Friday, December 24, 2010
The Wisconsin Supreme Court has accepted a referee's recommendation for sanction, concluding that a public reprimand was "barely adequate for the egregious conflict of interest" where an attorney had represented a criminal defendant after interviewing the victim as a potential client.
The attorney had received highly confidential information from a victim of sexual abuse of the part of a nun. The nun had been the victim's teacher, school principal and a family friend. The family consulted with the attorney about a possible civil suit, which the attorney declined to undertake because of statute of limitations problems.
The attorney thereafter represented the nun in ensuing criminal charges:
The referee made a number of factual findings, ultimately finding that [the] Attorney...did represent G.K. [the victim] and concluding there was a clear conflict of interest with respect to Attorney...'s representation of [the nun]. These findings included the fact that Attorney...knew that G.K. ——identified as a victim by [the nun] and in the criminal complaint——was the same individual Attorney...met with to discuss a possible civil case against [her]. Attorney...had received G.K.'s therapy records both when initially investigating the matter and then later as part of the discovery materials obtained from the district attorney in the...criminal matter. The police reports detailing the...abuse investigation also indicated that G.K. referred to Attorney...as his attorney.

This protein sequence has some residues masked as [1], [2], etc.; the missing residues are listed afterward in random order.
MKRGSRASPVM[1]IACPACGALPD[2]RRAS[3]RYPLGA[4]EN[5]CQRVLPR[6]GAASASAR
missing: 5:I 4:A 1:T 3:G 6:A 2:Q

Attorney...testified that he reviewed the supreme court rules regarding conflicts of interest and determined there was no conflict. He did not consider it necessary to obtain written permission from G.K. to represent [the nun]. The referee observed that Attorney...believed he met with G.K. out of professional courtesy and that was it. He did, however, acknowledge that he considered retaining another attorney if it became necessary to cross-examine G.K. in the...criminal proceeding.
The court also imposed continuing legal education requirements.
Details about the criminal case from JSO.Online may be found here. (Mike Frisch)